We're in car shopping mode right now because my beloved Toyota Sequoia is showing it's age and needs a few more repairs.  We've gone back and forth on deciding between doing the repairs (especially since J can do them all) or calling it done.  It's 14 years old and has 250,000 miles on it but it is the most reliable car I've ever owned and still drives really nice.  I'm definitely a fan of Toyotas!  However, we don't think it's going to make it the 4 more years until the kids are out of college so we're going car shopping for a car to get us through then until our budget opens up and I can buy the car I really want.  We're looking at the Honda Pilot, GMC Acadia, Nissan Pathfinder, and Toyota 4Runner.  Anyone have experience good or bad with any of these?  I'm also remembering how much I HATE car shopping.  I know people who buy new cars every 2 or 3 years and I have no idea how they do it.  My blood pressure just can't take it!

Fall break is coming up here and we're actually planning on going on vacation!  We're really excited as this is the first real vacation that the Tornado has gone on in his memory.  The last few have either been to stay with family or help move one of the kids but this we're going to spend a few days in a hotel and all the vacation-y stuff.  Really I think the Tornado would be thrilled with the staying in a hotel part even if that was all we did!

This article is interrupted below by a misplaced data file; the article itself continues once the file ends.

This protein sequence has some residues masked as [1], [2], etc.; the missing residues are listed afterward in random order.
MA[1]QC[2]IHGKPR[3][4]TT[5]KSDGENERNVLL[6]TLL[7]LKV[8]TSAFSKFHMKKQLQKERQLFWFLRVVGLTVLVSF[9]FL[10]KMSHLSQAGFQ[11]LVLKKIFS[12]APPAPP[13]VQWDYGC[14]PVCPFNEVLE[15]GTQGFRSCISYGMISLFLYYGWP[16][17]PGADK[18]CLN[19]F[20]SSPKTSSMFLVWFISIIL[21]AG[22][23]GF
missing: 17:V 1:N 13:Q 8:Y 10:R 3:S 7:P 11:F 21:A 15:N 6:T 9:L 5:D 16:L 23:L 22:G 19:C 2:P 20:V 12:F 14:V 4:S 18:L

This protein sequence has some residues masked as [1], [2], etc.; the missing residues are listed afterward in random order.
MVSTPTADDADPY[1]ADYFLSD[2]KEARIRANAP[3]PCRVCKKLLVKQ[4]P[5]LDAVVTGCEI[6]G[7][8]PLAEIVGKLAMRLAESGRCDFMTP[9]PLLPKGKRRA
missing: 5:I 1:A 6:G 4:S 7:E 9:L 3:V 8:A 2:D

On the Blog:

What Happened:

What's Coming Up:

Monday:  Munich Girl - Fiction/Historical Fiction Review
Tuesday:  Top Ten Tuesday - Fall TBR
Wednesday: Christmas in Eternity Springs - Contemporary Romance Review
Thursday:  Beyond the Books - Do You Believe in Ghosts
Friday:  Friday Linkups with Teasers from Current Book
Saturday: Pies and Prejudice - Cozy Mystery Review with Pie Recipe

Have a great week and happy reading!

Saturday, September 24, 2016

52 Pins in 52 Weeks - September Edition

I love Pinterest.  I love pinning recipes from my favorite food blogs or scrolling down the Everything section to see what everyone else has been pinning.  I love the idea of all the crafts and recipes and everything else right there at my fingertips.